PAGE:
So, why are private equity firms looking at the advice market?

“Private equity, in its essence, is pretty simple,” Mann said. Private investors give them money and they give those private investors more money back at the end of a fixed period of time.

“When private equity invests, what they have to be convinced of, primarily, is that the value of the asset that they’re buying will be worth more in four to five years’ time, typically, three to four times what they pay for it.

“Now, that’s pretty risky. But in financial services, it’s less risky for two reasons.

“One, because increasingly post-RDR, most of the revenue from most of the advisory firms now is recurring revenue. We have gotten rid of upfront commissions.

“And also, the proven fact from any number of historical examples is the more businesses you put together, and the bigger scale you get, the more multiple you get on exit.

“You look at any valuation in the marketplace. You look at St James’s Place and Hargreaves Lansdown, the big engines have high multiples. The financial dynamics are a proven case.”


The private equity backing from Apiary Capital will help the firm carry out its acquisition plans.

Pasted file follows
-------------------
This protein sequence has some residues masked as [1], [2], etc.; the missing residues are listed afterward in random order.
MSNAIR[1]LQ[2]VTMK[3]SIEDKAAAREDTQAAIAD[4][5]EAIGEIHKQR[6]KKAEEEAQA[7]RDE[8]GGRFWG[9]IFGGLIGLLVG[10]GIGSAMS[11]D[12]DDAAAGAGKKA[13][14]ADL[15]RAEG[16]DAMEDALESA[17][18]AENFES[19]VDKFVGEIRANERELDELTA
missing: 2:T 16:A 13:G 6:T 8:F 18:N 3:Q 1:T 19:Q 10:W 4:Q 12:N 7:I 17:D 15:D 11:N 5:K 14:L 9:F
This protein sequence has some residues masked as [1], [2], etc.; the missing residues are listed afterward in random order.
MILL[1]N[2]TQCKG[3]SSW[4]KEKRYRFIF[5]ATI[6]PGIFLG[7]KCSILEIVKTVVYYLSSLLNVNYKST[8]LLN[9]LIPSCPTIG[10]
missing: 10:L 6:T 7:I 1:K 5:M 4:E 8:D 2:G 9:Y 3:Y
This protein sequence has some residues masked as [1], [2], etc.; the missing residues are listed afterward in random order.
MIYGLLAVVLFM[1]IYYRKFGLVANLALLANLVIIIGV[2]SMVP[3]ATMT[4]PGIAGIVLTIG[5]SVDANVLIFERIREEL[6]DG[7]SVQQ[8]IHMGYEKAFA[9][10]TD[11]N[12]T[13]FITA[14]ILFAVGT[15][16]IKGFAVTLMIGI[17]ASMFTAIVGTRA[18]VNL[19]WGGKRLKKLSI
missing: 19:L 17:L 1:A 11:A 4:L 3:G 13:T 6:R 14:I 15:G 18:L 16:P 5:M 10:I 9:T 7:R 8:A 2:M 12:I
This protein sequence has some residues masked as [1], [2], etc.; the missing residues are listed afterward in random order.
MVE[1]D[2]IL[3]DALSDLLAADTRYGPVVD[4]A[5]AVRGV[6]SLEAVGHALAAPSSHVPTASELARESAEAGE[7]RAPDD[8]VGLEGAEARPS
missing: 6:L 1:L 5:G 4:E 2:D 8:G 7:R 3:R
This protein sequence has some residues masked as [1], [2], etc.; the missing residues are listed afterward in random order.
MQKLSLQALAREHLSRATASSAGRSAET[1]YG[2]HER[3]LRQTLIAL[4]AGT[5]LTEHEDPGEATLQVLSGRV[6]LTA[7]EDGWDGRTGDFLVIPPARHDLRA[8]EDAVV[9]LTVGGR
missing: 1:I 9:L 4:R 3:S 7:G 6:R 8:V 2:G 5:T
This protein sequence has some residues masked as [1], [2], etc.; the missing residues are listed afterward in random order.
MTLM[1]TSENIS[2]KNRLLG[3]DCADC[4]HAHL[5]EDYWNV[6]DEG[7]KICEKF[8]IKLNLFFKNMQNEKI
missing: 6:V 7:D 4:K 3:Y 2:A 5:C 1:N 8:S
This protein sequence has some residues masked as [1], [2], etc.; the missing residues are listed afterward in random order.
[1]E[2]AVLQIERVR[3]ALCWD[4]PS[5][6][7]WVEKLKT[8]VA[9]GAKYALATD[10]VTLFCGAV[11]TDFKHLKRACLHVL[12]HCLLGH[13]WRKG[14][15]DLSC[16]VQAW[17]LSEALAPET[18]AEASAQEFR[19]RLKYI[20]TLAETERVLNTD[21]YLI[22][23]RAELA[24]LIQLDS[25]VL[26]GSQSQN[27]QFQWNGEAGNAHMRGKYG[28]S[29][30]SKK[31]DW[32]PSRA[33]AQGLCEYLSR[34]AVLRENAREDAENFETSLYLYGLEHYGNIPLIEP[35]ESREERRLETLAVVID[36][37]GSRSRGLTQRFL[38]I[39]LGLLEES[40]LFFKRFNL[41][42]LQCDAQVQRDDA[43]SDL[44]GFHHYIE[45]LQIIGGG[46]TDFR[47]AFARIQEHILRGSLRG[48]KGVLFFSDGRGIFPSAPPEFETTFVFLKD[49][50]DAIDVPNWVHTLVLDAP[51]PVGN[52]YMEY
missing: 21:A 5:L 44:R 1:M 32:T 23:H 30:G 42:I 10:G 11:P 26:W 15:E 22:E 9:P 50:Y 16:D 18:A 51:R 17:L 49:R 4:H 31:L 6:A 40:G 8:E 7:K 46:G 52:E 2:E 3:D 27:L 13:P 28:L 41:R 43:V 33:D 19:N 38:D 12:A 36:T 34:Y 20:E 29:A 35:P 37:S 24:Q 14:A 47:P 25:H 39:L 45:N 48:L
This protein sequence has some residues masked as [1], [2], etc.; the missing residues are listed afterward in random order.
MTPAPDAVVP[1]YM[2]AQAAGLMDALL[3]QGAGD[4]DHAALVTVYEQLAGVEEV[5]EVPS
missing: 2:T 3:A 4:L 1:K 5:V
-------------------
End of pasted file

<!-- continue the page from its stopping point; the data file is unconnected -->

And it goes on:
Mann said that the firm “will be pretty selective”, and Radiant will not buy like his “old shop Harwood at around 80 firms”.

“We’ll buy a dozen-to-20 firms in the next three-to-five years.”

The M&A market shows no sign of stopping and Mann says sellers are now starting to contact acquirers.

“There’s a lot more interest in selling because a lot more people are ringing advisory firms asking them if they want to sell,” Mann said. “That’s because there are more consolidators in the marketplace, so therefore it’s triggering the mind.

“Then there are two other factors. The fiscal imbalance that we’ve got as a result of covid needs to be addressed.

“The other is purely demographics. It is an aging population. There are more and more advisers who are coming to that age or maturity in their business where they say, ‘I do need to realise the value of this asset at some point in time, so let me begin the conversation now’.”


Over the last few months, more and more financial advice firms have become active in the M&A  market.

This leads to more competition to buy companies.

Mann said: “Opposition is definitely growing and it’s not surprising because when you think about the financial metrics of consolidation, it is a pretty compelling case.

“How do I feel about competition? Unless it gets completely saturated, which it isn’t, then I think competition is a good thing, providing you’re able to differentiate yourself from the competition in a way other than price.